Why Do We See Only One Side of the Moon?
Here at the Irene W. Pennington Planetarium we have several shows that include information about the moon. One of the things I’m asked about is why do we only see the one side. Some people seem to think that moon doesn’t rotate at all; some people think the “dark side” of the moon is always dark. So let’s clear some things up about the moon and illuminate why that “man in the moon” always faces us.
First of all, there is no “dark side of the moon.” The entire moon is illuminated at some point during its month long lunar-day. The problem is that we can’t see the other side in its high noon phase because it’s on the back side.
It’s believed that billions of years ago the Moon was much closer to us and rotated much faster. So much so that the entire lunar surface could be seen over time. However, over time the gravitational influence of the Earth on the moon slowed it down. Just like how the moon’s very small gravitational influence on the Earth affects the tides.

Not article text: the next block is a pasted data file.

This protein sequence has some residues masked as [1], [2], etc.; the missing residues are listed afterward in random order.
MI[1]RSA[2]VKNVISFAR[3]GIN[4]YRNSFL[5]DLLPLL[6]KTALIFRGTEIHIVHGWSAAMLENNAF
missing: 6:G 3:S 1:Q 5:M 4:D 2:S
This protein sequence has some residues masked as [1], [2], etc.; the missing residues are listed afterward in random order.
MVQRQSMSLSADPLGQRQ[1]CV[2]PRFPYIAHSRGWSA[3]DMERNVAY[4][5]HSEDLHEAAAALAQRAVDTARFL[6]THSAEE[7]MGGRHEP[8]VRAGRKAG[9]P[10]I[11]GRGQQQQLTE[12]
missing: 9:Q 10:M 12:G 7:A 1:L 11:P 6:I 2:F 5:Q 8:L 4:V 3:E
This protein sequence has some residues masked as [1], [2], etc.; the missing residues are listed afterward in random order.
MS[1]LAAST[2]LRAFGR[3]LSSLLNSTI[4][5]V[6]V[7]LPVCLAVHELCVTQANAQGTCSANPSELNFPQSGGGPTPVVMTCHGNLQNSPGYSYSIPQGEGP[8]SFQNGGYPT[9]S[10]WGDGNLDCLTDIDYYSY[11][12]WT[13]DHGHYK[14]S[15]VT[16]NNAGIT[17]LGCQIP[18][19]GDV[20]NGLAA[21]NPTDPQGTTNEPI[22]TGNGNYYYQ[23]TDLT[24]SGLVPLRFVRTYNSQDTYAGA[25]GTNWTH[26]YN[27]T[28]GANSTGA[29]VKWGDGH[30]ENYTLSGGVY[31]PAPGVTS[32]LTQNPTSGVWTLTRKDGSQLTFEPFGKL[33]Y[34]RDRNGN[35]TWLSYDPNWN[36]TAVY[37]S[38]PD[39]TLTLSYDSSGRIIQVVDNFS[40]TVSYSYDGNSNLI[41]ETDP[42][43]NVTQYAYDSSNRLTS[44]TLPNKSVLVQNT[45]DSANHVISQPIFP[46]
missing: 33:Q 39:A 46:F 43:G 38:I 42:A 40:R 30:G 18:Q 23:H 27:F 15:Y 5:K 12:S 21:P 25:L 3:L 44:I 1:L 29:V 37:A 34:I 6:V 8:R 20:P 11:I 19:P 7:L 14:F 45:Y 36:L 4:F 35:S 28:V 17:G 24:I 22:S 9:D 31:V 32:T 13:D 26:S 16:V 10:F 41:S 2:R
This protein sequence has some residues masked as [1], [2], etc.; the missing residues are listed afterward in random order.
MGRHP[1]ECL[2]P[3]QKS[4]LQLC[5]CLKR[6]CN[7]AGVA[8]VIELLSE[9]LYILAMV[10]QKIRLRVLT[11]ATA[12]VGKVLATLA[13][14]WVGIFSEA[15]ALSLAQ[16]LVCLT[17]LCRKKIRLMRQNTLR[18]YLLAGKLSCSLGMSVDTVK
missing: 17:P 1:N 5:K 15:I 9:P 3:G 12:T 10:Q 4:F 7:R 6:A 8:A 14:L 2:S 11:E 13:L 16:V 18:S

Over time this tidal friction caused the side of the moon closest to the Earth to slightly bulge, acting as a type of brake to slow it down. Eventually this got the moon to the point where it’s rotational speed matched it’s orbit and became what’s called “locked” or “synchronous” orbit. It’s something found throughout the solar system. Since the moon’s rotation is tidally locked to the Earth it means that the “man in the moon” side is always facing us. As it orbits around the Earth it completes one full rotation on its axis.
Here’s a nice little video demonstrating the point: